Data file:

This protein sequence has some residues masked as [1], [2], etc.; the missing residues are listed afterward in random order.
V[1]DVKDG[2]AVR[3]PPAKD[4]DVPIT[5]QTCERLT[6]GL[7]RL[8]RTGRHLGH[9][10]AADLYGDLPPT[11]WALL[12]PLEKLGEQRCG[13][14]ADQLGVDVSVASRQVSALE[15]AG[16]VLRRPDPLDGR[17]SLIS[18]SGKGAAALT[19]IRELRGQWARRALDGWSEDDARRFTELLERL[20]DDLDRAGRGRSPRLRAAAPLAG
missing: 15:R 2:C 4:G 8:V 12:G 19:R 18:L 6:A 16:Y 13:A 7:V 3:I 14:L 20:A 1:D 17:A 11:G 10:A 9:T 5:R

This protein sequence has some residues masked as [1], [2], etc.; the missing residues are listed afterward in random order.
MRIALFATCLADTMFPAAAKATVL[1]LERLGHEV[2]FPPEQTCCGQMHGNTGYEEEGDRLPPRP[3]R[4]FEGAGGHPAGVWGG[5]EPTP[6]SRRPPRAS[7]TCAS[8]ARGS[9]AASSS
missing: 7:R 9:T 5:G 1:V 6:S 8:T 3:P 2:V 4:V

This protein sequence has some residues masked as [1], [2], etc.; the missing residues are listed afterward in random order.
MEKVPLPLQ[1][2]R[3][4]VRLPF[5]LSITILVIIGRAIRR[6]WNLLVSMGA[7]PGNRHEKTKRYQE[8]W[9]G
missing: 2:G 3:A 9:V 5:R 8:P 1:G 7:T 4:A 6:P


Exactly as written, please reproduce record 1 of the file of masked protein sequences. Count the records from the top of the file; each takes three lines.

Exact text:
This protein sequence has some residues masked as [1], [2], etc.; the missing residues are listed afterward in random order.
V[1]DVKDG[2]AVR[3]PPAKD[4]DVPIT[5]QTCERLT[6]GL[7]RL[8]RTGRHLGH[9][10]AADLYGDLPPT[11]WALL[12]PLEKLGEQRCG[13][14]ADQLGVDVSVASRQVSALE[15]AG[16]VLRRPDPLDGR[17]SLIS[18]SGKGAAALT[19]IRELRGQWARRALDGWSEDDARRFTELLERL[20]DDLDRAGRGRSPRLRAAAPLAG
missing: 15:R 2:C 4:G 8:V 12:G 19:R 18:L 6:A 16:Y 13:A 7:V 3:I 14:L 20:A 1:D 17:A 11:G 10:A 9:T 5:R